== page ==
A world in which he is told he cannot own a “Wireless Gizmo”(cell phone) because the devil is in it but he is allowed to use an English Person’s cell phone anytime he wants to. A world in which he is told he can not drive but can pay a driver to take him anywhere he wants to go. A world in which he feels the Amish take advantage of the English people’s perception that “all Amish are honest” (which he emphatically states is NOT true). A world in which one person’s shunning for the same act is not as harsh as another’s because of their social status within the community (often times a Bishop may turn a blind eye to protect certain people). A world in which he is told he can’t use power tools with a battery but can use a flashlight that has them. It is a world that is unravelling in his mind. A world he can no longer make sense of. A world that he is told he can not get a HS GED or further his education just because “That is the way things are”. A world that tells him he cannot leave his wife yet if the shoe was on the other foot and it was him that was the adulterer, his punishment would have looked different from his wife’s punishment.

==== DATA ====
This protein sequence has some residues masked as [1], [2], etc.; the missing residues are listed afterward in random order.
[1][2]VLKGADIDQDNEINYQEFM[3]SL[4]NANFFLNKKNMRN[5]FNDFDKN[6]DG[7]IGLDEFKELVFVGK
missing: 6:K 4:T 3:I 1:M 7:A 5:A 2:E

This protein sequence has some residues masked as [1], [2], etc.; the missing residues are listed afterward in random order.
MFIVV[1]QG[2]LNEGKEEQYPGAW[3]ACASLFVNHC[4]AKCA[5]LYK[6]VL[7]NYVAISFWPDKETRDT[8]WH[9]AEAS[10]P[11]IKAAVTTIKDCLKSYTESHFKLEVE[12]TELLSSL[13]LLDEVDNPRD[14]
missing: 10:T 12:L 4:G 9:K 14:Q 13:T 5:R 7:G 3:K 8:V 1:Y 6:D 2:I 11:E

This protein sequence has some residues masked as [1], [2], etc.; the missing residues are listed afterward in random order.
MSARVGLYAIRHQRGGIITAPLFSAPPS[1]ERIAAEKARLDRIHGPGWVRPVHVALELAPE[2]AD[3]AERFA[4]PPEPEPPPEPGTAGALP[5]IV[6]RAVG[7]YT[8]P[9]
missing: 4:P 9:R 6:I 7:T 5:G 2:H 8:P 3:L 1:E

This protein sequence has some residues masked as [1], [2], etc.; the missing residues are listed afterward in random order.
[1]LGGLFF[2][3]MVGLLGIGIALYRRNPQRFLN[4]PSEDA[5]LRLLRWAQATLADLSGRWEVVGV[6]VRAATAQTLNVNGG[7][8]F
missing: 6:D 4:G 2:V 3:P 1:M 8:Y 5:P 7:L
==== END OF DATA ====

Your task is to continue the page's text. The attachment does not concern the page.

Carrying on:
It is however, also a world in which he appreciates the close sense of community that rallies together when one of their own experiences tragedy. A community committed to monthly free will offerings that pay for hospital bills if you were to fall sick. A quiet way of living with a deep sense of familial loyalty….
That is, until you break their rules.
After listening to Levi’s Story, I secretly questioned in my own mind how different Levi’s World truly was from our own……….
……the world of the “English”.
“And Suddenly you know – it’s time to start something new and trust the magic of beginnings.” Meister Eckhart
“Going Through Things you never thought you’d go through, will only take you places you never thought you’d get to.” Morgan Harper